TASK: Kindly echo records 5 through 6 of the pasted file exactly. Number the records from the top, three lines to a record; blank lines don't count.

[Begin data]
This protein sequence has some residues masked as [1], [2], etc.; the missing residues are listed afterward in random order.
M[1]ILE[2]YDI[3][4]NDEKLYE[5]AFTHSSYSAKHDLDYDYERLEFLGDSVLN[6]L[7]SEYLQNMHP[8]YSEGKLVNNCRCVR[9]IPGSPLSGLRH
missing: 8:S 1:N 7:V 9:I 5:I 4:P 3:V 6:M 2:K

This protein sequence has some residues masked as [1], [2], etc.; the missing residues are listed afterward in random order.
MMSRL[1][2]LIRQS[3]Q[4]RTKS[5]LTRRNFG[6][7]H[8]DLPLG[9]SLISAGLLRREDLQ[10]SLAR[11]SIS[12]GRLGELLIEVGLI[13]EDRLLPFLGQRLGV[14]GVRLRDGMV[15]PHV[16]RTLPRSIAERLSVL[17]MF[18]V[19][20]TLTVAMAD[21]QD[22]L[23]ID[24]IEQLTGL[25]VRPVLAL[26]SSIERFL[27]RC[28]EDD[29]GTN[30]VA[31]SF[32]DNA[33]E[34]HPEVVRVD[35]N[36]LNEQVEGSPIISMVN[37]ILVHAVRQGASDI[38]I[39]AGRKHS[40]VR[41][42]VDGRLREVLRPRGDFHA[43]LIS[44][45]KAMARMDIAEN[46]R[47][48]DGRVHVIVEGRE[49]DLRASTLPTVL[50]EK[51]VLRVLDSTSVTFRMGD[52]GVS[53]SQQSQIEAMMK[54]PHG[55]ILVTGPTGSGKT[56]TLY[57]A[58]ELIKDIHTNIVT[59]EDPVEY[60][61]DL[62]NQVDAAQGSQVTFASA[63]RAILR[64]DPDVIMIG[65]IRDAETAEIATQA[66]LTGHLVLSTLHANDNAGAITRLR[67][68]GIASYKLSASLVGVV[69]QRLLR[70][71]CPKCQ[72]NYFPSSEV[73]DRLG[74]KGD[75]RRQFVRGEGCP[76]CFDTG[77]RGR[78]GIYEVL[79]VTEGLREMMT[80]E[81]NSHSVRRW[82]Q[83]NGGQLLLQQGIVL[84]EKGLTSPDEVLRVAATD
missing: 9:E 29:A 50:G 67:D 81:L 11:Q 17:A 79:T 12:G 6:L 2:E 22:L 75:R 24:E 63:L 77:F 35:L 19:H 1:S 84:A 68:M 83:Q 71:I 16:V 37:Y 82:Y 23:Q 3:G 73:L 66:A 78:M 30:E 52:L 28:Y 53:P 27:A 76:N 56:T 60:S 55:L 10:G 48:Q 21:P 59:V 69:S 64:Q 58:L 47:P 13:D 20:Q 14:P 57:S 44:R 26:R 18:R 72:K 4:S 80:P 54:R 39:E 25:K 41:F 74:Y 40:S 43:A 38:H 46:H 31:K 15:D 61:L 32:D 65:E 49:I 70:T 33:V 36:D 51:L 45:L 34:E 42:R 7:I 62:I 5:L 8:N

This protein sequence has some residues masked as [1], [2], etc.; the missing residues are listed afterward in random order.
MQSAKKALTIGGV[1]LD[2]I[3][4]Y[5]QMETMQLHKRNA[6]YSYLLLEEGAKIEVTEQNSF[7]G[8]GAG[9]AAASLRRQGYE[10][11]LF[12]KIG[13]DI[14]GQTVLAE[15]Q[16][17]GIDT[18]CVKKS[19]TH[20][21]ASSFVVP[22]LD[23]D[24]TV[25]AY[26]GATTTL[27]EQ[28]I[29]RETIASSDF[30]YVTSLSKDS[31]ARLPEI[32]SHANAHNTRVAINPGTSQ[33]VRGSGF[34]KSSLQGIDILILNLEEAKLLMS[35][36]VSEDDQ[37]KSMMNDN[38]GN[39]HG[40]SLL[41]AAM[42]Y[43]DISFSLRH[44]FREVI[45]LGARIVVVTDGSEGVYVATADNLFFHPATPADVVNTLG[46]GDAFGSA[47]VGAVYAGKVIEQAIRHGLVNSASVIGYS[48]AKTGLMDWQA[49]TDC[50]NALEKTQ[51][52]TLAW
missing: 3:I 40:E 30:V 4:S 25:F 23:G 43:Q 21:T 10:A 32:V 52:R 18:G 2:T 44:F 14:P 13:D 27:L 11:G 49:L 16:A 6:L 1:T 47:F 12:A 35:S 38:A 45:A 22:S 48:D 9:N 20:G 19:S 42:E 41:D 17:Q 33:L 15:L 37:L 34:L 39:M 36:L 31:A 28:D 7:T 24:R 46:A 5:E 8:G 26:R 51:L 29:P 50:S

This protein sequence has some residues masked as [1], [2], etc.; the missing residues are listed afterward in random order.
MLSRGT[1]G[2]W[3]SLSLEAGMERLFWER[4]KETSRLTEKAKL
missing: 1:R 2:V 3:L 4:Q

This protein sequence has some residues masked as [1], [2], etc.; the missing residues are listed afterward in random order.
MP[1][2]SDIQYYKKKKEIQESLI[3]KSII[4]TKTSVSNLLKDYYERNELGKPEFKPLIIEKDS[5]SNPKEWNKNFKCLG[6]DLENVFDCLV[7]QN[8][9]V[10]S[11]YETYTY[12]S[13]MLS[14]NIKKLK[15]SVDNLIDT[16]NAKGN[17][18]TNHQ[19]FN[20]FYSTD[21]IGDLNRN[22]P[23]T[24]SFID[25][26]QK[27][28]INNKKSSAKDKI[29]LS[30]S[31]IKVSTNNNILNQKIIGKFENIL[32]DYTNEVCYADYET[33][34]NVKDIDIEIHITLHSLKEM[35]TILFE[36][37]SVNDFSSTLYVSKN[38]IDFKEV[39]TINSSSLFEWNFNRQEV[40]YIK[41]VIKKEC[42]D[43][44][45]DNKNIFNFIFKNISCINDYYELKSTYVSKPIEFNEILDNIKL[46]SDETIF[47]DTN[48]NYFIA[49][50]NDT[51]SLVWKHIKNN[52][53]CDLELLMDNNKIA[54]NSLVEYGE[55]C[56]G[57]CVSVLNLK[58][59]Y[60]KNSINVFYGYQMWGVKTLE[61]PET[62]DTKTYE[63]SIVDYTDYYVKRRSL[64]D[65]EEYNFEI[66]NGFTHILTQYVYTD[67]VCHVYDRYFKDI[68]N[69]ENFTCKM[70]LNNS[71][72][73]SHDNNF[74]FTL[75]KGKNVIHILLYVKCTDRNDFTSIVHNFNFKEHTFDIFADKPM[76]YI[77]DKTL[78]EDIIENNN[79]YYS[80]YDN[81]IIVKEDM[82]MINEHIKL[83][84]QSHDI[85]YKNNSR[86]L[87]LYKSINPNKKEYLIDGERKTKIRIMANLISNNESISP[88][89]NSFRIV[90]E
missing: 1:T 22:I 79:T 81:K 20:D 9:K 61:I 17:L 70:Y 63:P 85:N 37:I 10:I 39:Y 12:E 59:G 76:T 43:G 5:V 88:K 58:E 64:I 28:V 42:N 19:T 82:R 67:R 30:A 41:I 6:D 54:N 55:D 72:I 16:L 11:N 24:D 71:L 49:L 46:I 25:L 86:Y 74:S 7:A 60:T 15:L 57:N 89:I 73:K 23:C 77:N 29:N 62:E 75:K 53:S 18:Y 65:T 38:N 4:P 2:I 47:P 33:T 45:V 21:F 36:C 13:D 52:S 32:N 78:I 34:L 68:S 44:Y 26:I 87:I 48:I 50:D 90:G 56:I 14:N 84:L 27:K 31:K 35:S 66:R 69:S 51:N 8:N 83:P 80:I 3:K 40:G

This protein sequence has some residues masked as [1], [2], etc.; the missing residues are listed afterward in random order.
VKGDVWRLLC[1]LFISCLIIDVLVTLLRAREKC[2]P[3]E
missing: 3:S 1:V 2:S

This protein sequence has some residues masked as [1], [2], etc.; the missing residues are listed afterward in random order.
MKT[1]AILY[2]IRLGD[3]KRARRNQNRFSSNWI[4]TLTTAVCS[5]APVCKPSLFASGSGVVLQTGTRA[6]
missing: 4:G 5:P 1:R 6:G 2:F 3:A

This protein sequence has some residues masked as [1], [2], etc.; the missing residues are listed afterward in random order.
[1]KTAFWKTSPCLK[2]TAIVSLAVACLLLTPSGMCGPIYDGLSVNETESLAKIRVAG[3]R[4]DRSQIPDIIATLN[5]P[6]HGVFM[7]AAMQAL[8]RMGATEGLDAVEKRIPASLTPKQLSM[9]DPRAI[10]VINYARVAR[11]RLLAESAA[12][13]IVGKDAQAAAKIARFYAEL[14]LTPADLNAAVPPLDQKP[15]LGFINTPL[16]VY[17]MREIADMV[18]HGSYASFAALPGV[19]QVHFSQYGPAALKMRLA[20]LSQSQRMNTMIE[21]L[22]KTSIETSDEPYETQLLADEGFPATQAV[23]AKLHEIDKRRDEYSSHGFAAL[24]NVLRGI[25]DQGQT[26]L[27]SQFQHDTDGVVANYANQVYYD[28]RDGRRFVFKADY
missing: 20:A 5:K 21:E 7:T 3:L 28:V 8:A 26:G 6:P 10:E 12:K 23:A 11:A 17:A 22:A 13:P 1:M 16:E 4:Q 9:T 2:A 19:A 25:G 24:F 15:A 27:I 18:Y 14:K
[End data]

This protein sequence has some residues masked as [1], [2], etc.; the missing residues are listed afterward in random order.
MP[1][2]SDIQYYKKKKEIQESLI[3]KSII[4]TKTSVSNLLKDYYERNELGKPEFKPLIIEKDS[5]SNPKEWNKNFKCLG[6]DLENVFDCLV[7]QN[8][9]V[10]S[11]YETYTY[12]S[13]MLS[14]NIKKLK[15]SVDNLIDT[16]NAKGN[17][18]TNHQ[19]FN[20]FYSTD[21]IGDLNRN[22]P[23]T[24]SFID[25][26]QK[27][28]INNKKSSAKDKI[29]LS[30]S[31]IKVSTNNNILNQKIIGKFENIL[32]DYTNEVCYADYET[33][34]NVKDIDIEIHITLHSLKEM[35]TILFE[36][37]SVNDFSSTLYVSKN[38]IDFKEV[39]TINSSSLFEWNFNRQEV[40]YIK[41]VIKKEC[42]D[43][44][45]DNKNIFNFIFKNISCINDYYELKSTYVSKPIEFNEILDNIKL[46]SDETIF[47]DTN[48]NYFIA[49][50]NDT[51]SLVWKHIKNN[52][53]CDLELLMDNNKIA[54]NSLVEYGE[55]C[56]G[57]CVSVLNLK[58][59]Y[60]KNSINVFYGYQMWGVKTLE[61]PET[62]DTKTYE[63]SIVDYTDYYVKRRSL[64]D[65]EEYNFEI[66]NGFTHILTQYVYTD[67]VCHVYDRYFKDI[68]N[69]ENFTCKM[70]LNNS[71][72][73]SHDNNF[74]FTL[75]KGKNVIHILLYVKCTDRNDFTSIVHNFNFKEHTFDIFADKPM[76]YI[77]DKTL[78]EDIIENNN[79]YYS[80]YDN[81]IIVKEDM[82]MINEHIKL[83][84]QSHDI[85]YKNNSR[86]L[87]LYKSINPNKKEYLIDGERKTKIRIMANLISNNESISP[88][89]NSFRIV[90]E
missing: 1:T 22:I 79:T 81:K 20:D 9:K 61:I 17:L 70:Y 63:P 85:N 37:I 10:I 39:Y 12:E 59:G 76:T 43:G 5:V 88:K 58:E 64:I 28:V 42:N 19:T 82:R 67:R 30:A 41:I 6:D 54:N 55:D 72:I 16:L 11:N 24:D 71:L 49:L 46:I 25:L 86:Y 74:S 7:A 60:T 15:L 57:N 89:I 73:K 23:C 77:N 29:N 62:E 75:K 53:S 18:Y 65:T 38:N 4:P 2:I 47:P 33:T 45:V 21:F 36:C 13:D 52:S 32:N 78:I 34:L 68:S 44:Y 26:I 87:I 48:I 50:D 90:G 56:I 14:N 84:L 27:K 31:K 35:S 66:R 69:S 51:N 8:N 83:P 80:I 3:K 40:G

This protein sequence has some residues masked as [1], [2], etc.; the missing residues are listed afterward in random order.
VKGDVWRLLC[1]LFISCLIIDVLVTLLRAREKC[2]P[3]E
missing: 3:S 1:V 2:S